The panel will present findings from the recently concluded NIST compression study including the new guidance for the compression of 1000 ppi grayscale friction ridge imagery using JPEG-2000 (NIST Special Publication 500-289) resulting from the study. Presenters will cover:

  • NISTIRs 7778, 7780 and 7781 as the basis for the guidance on lossy compression of 1000 ppi exemplar imagery;
  • NISTIR 7779 as the basis for the guidance on lossless compression of 1000 ppi latent imagery;
  • NISTIR 7839 as the basis for the guidance on downsampling of 1000 ppi friction ridge imagery to 500 ppi to support interoperability with legacy systems.

The NIST compression study is a follow-up to the 1994 IAI study (Fitzpatrick, et al.) that served as the basis of guidance currently in use for the compression of 500 ppi non-latent fingerprint imagery using the WSQ algorithm.

Ballistics

NIST’s Ballistics Identification System assists in accurate ballistic identifications and fast ballistics evidence searches. Wei Chu, a guest researcher in the NIST Physical Measurement Laboratory, and Robert M. Thompson, a NIST program manager for forensic data systems, will give a talk about a new method, called congruent matching cells, proposed for high accuracy ballistics identifications. This talk takes place on Wednesday, Aug. 7, 8:30 to 9:00 a.m. Other NIST authors include Mingsi Tong, Johannes Soons and John Song.

Also on Wednesday, Aug. 7, from 9:00 to 9:30 a.m., Mr. Thompson will give a presentation on “2D/3D Topography Comparisons of Toolmarks Generated by Consecutively Manufactured Chisels and Punches.” This validation experiment describes the toolmark comparisons from chisels and punches using objective mathematical comparisons that measure the similarity of 3D topography in impressed marks (punches), and the 2D topography in striated marls (chisels). Mr. Thompson’s co-authors include Xiaoyu Alan Zheng, John Villanova and Johannes Soons.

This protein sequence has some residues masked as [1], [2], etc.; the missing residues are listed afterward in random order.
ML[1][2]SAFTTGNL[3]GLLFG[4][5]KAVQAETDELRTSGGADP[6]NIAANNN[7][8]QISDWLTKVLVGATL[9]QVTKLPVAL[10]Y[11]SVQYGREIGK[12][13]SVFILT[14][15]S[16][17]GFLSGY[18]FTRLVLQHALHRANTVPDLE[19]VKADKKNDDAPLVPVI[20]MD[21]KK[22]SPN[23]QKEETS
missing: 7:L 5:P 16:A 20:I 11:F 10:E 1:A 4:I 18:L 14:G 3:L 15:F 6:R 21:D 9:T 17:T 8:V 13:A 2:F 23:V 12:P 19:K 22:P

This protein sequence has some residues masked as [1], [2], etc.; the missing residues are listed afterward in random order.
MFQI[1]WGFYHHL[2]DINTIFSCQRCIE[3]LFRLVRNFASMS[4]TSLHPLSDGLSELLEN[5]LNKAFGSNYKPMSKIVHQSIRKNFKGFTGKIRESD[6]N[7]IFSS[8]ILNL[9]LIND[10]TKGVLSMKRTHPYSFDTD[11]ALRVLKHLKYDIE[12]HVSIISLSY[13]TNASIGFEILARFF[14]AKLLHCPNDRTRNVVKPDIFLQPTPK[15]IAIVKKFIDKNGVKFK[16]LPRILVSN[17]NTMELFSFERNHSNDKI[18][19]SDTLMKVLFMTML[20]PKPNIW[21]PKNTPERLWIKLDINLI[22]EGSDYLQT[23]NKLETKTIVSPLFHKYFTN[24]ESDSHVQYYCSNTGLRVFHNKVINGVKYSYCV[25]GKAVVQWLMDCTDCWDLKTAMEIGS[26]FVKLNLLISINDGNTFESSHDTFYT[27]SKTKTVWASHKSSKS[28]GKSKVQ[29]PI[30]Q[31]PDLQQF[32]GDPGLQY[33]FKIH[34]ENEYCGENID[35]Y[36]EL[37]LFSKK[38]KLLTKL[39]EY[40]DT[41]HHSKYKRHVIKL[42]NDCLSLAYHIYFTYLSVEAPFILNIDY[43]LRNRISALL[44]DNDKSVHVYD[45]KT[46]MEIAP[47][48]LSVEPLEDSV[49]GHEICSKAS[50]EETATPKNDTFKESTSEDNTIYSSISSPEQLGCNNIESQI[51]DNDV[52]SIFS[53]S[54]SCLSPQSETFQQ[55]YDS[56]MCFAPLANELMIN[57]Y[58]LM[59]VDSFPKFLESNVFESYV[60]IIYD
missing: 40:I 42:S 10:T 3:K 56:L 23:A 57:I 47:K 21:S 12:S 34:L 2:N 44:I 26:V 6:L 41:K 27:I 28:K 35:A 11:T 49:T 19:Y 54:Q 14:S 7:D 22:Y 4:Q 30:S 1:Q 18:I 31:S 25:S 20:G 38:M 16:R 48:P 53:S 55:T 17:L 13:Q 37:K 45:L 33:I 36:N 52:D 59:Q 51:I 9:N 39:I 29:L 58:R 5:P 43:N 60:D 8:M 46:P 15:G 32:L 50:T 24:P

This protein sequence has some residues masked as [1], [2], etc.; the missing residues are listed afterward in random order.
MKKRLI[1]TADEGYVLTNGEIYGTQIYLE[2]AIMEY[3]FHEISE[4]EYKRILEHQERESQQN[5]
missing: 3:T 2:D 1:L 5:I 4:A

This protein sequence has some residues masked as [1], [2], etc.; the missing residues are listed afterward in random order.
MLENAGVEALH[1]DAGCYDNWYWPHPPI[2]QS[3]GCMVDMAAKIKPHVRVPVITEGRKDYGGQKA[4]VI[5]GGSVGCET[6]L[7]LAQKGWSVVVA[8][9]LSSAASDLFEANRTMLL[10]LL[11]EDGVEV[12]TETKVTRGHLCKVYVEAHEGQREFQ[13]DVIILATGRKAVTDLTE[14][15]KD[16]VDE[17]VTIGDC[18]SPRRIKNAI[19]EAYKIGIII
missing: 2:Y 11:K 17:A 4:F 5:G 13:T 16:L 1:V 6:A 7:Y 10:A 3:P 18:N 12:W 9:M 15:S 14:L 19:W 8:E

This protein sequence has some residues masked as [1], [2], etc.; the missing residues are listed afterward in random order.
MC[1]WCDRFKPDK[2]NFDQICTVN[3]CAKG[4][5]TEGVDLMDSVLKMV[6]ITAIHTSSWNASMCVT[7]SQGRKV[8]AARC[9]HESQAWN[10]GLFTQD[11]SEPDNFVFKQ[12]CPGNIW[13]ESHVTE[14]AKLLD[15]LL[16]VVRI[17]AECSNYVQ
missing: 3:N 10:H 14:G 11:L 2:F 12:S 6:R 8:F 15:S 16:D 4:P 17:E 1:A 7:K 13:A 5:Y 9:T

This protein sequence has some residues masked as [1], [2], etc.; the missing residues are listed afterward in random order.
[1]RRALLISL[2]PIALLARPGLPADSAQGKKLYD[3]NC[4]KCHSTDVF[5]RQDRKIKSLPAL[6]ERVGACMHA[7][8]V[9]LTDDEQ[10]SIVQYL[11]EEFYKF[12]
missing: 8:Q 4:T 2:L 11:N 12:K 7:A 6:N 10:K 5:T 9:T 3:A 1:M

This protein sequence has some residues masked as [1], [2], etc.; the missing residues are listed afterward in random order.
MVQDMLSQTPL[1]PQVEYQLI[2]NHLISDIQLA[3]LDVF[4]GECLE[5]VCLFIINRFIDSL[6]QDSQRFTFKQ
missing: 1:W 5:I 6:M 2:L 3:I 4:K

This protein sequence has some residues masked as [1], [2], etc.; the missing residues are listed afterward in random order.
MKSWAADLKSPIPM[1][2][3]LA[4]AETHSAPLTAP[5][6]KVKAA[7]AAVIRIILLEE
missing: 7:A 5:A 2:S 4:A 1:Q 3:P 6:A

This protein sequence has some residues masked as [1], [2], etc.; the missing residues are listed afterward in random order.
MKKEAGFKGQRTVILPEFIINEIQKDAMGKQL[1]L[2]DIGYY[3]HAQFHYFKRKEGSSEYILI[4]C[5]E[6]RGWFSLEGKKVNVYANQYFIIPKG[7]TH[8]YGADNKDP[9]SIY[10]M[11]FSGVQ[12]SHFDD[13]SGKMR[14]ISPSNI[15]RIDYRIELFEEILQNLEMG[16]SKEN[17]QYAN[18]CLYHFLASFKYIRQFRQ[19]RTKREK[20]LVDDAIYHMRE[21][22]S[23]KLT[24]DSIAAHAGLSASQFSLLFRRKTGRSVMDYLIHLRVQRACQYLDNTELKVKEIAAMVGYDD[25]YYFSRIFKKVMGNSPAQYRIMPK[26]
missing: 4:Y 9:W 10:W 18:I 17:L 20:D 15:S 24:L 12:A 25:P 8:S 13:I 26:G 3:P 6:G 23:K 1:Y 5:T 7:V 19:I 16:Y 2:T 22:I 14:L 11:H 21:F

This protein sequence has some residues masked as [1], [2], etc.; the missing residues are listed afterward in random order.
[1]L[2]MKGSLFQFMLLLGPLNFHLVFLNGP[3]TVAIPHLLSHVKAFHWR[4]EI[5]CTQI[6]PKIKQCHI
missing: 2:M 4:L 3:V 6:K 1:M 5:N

Research Results

In a talk titled “Consider Research Results Before Analyzing that Case,” NIST Forensic Science Program Manager Susan Ballou will address recent forensic science research results. Her talk, scheduled for Wednesday, Aug. 7 from 1:00 to 1:30 p.m., will cover three topics:

  • Shiftwork in the laboratory and how to impose rest and duty restrictions to mitigate errors;
  • What do “K2”, “spice” and “bath salts” really mean?
  • Results of a study tracking and storage of evidentiary material throughout the judicial process.

National Commission on Forensic Science

On Tuesday, Aug. 6 from 1:00 to 1:45 p.m., Ms. Ballou and International Association for Identification President Deborah Leben will give an update on the creation of a National Commission on Forensic Science.

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The NIST Law Enforcement Standards Office helps criminal justice, public safety, emergency responder, and homeland security agencies make informed procurement, deployment, training and operating decisions by developing performance standards, measurement tools, operating procedures and equipment guidelines. To learn more, please visit www.nist.gov/oles.